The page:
For many Chinese residents in the US, the Fourth of July is another occasion for BBQ parties. This afternoon I am on my way to a BBQ party that promises to be a fun filled, food rich gathering. Friends and colleagues will get a chance to chat about their backyard flowers, kids, or probably politics in the workplace. On the other hand, it is very depressing to shrink the Fourth of July to BBQ. For a whole century, generations of Mainland Chinese, the Fourth of July was an inspiring beacon of light. The American Revolution epitomizes the heroic spirit of the American people struggling for independence from foreign rule and taking destiny into their own hands. It symbolizes the political wisdom of the founding fathers in laying the groundwork in constituting a stable and open society. It calls to mind the emancipation of black slaves and the emancipatory writers like Harriet Beecher Stowe, whose inspiring Uncle Tom’s Cabin was translated into Chinese in 1901 and staged as a Chinese drama in 1907. The Fourth of July also symbolizes the civil rights movement in the 60s, Martin Luther King, and the fight for the rights by minorities. On the eve of China’s Cultural Revolution, black leaders visited China and had conversations with Mao. Days after King’s assassination, thousands of Chinese workers and students turned out in the streets to protest against racial injustice and oppression. The Fourth of July signals ideals of freedom and independence, racial equality, opportunity, and prosperity for all. The democratic tradition of American literature can be put under its banner, conjuring up resounding names like Stowe, Mark Twain, Walt Whitman, Jack London, Ralf Ellison, Upton Sinclair, Theodor Dreiser, Ernest Hemingway, and many others. These authors are not only eagerly studied by Chinese college students but also are revered masters in China’s world literature hall of fame.
Depressingly, not the idealistic but rather BBQ image of the Fourth dominates the consciousness of Chinese immigrants. BBQ is wiping out any memory of inspiring images imbedded in the precious American Experiment. In the downward slide from George Washington and Thomas Jefferson to the BBC party, we see how the Mighty has fallen. No longer is America a nation for Chinese to emulate for its great heroes and reformers, but an unending consumer party in which to make money, to have manufactured fun and to realize the “American Dream.” Ritualistically associated with BBQ, the Dream not only smells like BBQ; it gets burned like BBQ. The crushing, potentially catastrophic national debt, the explosive gaps between the rich and poor, the overwhelming domination of society by giant corporations allied with the “representative” government, a gigantic media apparatus that serves endless streams of mindless stars and junk food, the unsustainable military campaigns that spend the money otherwise meant for children, college students, and local communities, and the perpetual bickering among politicians who can never come to an agreement on the common goal of America as a whole—all these are burning the idealistic Fourth of July.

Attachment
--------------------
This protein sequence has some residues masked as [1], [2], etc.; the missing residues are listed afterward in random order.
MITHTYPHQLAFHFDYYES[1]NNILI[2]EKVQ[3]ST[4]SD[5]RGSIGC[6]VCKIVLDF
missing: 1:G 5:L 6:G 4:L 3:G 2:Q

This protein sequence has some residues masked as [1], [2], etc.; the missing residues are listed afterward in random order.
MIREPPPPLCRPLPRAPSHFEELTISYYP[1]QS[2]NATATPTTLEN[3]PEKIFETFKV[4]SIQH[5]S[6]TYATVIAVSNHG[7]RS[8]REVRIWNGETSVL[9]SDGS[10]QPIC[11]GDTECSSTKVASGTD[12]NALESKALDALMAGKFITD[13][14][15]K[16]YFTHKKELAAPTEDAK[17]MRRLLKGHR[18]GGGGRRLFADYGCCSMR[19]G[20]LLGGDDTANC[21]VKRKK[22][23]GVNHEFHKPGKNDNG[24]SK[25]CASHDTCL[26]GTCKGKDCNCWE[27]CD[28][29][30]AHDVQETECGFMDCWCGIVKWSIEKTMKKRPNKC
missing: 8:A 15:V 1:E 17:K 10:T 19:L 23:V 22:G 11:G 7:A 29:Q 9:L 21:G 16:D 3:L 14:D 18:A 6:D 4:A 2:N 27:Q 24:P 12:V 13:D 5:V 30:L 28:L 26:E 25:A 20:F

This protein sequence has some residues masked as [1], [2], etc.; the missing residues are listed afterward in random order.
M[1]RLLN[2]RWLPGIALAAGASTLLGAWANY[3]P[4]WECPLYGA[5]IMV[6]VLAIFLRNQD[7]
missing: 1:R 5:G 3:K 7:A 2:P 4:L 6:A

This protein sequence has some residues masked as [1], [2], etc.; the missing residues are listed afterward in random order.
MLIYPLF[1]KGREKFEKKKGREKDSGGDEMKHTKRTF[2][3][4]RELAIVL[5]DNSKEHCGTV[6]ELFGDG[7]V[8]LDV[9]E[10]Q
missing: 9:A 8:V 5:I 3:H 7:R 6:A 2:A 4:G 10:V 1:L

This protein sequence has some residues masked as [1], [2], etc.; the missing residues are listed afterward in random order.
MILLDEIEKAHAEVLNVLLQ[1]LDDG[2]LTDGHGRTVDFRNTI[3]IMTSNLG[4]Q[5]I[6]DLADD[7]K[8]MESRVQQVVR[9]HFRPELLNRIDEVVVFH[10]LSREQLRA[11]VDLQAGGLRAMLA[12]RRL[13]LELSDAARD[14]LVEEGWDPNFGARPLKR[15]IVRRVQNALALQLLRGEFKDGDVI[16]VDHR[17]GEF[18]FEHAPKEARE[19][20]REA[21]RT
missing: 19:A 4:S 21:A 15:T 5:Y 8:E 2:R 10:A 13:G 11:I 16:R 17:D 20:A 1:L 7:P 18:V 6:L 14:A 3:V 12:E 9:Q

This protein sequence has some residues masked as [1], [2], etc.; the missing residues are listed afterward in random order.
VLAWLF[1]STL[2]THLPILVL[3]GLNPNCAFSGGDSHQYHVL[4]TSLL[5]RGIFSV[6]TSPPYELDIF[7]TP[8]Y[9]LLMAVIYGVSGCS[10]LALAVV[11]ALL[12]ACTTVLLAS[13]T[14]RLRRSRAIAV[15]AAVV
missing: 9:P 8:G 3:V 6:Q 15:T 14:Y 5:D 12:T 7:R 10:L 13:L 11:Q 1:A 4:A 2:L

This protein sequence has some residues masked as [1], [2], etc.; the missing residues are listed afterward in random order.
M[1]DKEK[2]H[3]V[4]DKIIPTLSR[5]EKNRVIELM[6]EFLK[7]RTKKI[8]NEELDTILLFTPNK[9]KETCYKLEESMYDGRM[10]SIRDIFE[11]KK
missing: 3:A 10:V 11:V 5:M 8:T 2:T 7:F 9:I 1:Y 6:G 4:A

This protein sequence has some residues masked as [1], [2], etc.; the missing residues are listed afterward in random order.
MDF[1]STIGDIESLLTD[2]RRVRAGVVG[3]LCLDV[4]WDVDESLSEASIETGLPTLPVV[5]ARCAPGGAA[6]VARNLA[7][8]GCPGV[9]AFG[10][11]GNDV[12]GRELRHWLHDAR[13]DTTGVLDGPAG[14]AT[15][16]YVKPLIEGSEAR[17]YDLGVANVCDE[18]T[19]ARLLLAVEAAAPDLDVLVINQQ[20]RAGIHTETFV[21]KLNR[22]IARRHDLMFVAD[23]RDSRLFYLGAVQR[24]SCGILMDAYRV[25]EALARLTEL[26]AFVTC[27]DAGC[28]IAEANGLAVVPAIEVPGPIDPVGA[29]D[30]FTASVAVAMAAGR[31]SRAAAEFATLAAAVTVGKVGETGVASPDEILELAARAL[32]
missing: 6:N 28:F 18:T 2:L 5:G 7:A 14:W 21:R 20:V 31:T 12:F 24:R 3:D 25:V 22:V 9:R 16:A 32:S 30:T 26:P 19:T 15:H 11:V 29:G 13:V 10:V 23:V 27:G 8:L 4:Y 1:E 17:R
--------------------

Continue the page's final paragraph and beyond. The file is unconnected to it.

Economists have noted that Chinese money has financed America’s costly wars and financial recovery. When an individual owes so much money he should treat the loaner with more respect. But pundits blame America’s financial troubles on China; scaremongers spread the fear of China threat; China watchers anticipate the coming collapse in China, be it of the Communist Party, financial institutions, the society, the Three Gorge Dam, the high-speed railroads, or the environment. China is also building numerous Confucius Institutes in the US and around the world. For many fearful Americans, the Confucius Institute means an evil attempt to impose Chinese values onto innocent American kids, inviting American backlash. Yet nobody seems to say anything about American campuses being set up in China and eagerly sought after by the Chinese government and students, about the American way of life and commodities disseminated everywhere, and billions of dollars that China spends for sending young people to study in American universities. Chinese seem to have a crash on things American but the love is not returned. The Chinese may retain traces of an idealistic American past under the banner of the Fourth of July. But Americana, in its fear and anger about China’s rising power, status, and Confucius Institute, seems to border on a symbol of paranoia, defensiveness, and in debt matters, ingratitude.
Remember the movie Independence Day? In it, the Fourth of July is a day of infamy, when an alien invasion, equipped with strange technology and incomprehensible power, overwhelms peace-loving, innocent Americans, and American victory turns out to be defensive and inwardly nationalistic. Independence Day was the pride of an open-minded, democratic history, the beacon of light for people and nations in the world in achieving independence and democracy. How depressing it is that this day has been marked as a day of fear of others, and as parochial, philistine preoccupation of one’s own backyard and BBQ.